The father of a girl who attempted to kill a classmate in the hopes of impressing Slender Man has some harsh words for Screen Gems’ upcoming film. Anyone who’s spent a good amount of time online is likely familiar with the Slender Man character, a horrifying monster who began life in 2009 via a creepypasta story by Eric Knudsen, then evolved into a full-fledged meme. Slender Man has gone on to develop quite the fan following, and has even been adapted into things like video games and web series.
That would be all well and good, were it not for a 2014 case that came to be known as the Slender Man stabbing. In Waukesha, Wisconsin – a suburb of Milwaukee – two 12-year-old girls lured another classmate out to a wooded area, then stabbed her 19 times. The victim – Payton Leutner – thankfully survived the attack, but was obviously seriously wounded. When questioned by police, the two attackers – Anissa Weier and Morgan Geyser – claimed that they needed to kill Leutner in order to impress Slender Man, and also to protect their own families from his wrath.
Both Weier and Geyser have since pleaded guilty to attempted murder, with Weier recently being sentenced to 25 years in a mental institution. Geyser has yet to be sentenced, but prosecutors are pushing for 40 years in a mental institution. The reason she’s looking at a longer sentence is due to Geyser being the one who physically stabbed Leutner, while Weier stood back, watched and urged her friend on. The trailer for Screen Gems’ new Slender Man movie came out today, but one person who wasn’t pleased about it is Bill Weier, father of Anissa. He offered the following comments to the Associated Press.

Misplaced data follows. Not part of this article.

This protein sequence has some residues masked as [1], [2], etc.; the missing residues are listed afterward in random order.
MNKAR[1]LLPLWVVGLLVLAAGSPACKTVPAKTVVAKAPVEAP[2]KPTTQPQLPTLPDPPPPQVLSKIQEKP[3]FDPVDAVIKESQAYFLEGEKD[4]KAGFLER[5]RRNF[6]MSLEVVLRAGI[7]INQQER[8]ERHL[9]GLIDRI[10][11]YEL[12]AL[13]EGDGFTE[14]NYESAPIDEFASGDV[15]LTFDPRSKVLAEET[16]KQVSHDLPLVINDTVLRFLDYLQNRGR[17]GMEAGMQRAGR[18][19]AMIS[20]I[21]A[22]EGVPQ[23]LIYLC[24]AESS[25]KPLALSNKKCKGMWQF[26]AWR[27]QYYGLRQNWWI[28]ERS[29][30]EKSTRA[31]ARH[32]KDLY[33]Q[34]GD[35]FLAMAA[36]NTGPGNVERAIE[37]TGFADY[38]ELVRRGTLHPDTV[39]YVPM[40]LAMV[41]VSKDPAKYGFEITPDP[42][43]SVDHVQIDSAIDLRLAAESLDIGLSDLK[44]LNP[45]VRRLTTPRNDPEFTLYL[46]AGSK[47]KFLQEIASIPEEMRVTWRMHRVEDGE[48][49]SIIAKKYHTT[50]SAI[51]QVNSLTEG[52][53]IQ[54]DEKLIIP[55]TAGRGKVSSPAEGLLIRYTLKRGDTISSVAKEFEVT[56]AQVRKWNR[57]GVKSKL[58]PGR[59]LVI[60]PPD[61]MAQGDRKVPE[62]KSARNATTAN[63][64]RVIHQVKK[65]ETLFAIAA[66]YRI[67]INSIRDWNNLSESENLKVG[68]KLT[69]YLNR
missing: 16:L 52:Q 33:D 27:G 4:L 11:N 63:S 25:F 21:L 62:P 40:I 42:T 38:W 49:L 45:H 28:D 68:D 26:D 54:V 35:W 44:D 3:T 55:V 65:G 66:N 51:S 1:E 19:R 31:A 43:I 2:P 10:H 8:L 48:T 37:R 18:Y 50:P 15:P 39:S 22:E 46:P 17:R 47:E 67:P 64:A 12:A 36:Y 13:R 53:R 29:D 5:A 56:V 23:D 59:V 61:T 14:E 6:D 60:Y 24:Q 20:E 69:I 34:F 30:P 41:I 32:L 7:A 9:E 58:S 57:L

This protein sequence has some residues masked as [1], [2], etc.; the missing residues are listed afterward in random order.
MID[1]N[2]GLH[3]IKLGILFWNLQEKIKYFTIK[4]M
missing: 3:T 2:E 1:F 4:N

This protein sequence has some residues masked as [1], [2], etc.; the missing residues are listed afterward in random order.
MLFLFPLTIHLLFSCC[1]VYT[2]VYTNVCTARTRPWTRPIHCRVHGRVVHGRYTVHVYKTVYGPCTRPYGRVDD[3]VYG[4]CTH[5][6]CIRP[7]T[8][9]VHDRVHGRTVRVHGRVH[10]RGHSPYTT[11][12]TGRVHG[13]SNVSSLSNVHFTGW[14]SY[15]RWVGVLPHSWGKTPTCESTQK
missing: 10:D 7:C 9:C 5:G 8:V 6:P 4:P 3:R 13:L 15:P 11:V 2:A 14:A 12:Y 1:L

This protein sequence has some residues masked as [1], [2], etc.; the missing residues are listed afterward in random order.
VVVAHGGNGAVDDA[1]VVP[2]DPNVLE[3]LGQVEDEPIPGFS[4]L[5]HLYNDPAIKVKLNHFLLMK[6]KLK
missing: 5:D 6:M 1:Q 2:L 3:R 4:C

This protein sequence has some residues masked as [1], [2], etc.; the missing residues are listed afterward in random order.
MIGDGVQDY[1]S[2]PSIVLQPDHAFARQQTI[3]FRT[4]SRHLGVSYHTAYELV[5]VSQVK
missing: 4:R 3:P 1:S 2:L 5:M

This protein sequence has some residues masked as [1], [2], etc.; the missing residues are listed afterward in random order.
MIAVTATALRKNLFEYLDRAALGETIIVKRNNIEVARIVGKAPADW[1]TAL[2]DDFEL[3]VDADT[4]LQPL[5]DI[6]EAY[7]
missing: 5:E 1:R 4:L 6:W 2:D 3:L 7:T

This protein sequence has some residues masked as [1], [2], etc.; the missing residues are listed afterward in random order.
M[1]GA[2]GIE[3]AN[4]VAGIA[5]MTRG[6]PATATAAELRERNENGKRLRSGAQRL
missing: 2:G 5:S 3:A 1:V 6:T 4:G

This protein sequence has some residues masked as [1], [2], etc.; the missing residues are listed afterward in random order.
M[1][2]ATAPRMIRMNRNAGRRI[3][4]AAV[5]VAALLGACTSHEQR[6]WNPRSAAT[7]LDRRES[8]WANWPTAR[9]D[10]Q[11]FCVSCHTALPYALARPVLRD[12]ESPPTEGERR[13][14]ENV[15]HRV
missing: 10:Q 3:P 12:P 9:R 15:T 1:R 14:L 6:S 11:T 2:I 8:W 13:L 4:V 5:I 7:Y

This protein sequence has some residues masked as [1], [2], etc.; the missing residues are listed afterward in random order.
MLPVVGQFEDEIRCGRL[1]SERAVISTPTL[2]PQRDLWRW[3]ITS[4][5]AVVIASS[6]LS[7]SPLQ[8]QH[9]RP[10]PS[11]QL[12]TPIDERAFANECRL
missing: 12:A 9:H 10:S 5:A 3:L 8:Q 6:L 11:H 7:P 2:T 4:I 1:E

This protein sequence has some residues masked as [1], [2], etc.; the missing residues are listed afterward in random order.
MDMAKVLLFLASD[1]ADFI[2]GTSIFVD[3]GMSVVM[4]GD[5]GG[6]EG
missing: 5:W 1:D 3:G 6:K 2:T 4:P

“It’s absurd they want to make a movie like this. It’s popularizing a tragedy is what it’s doing. I’m not surprised, but in my opinion it’s extremely distasteful. All we’re doing is extending the pain all three of these families have gone through.”
Sony Pictures – parent company of Screen Gems – has yet to offer a response to Weier’s criticisms. Slender Man – directed by Sylvain White and written by David Birke – doesn’t appear to be directly based on the aforementioned 2014 stabbing in any noticeable way, but it’s not hard to understand why someone involved with that case – which was previously chronicled in the HBO documentary Beware the Slenderman – might take issue with a film focusing on the character.
On the other hand, Slender Man existed long before Weier and Geyser’s crime, and millions of other people have read the Slender Man mythos without incident. Plus, other criminally insane people have claimed that horror fiction inspired their own crimes in the past, and that didn’t lead to those stories then being made off limits. Either way, one wonders if the makers of the Slender Man movie will have any response to Weier’s rather blunt statements.
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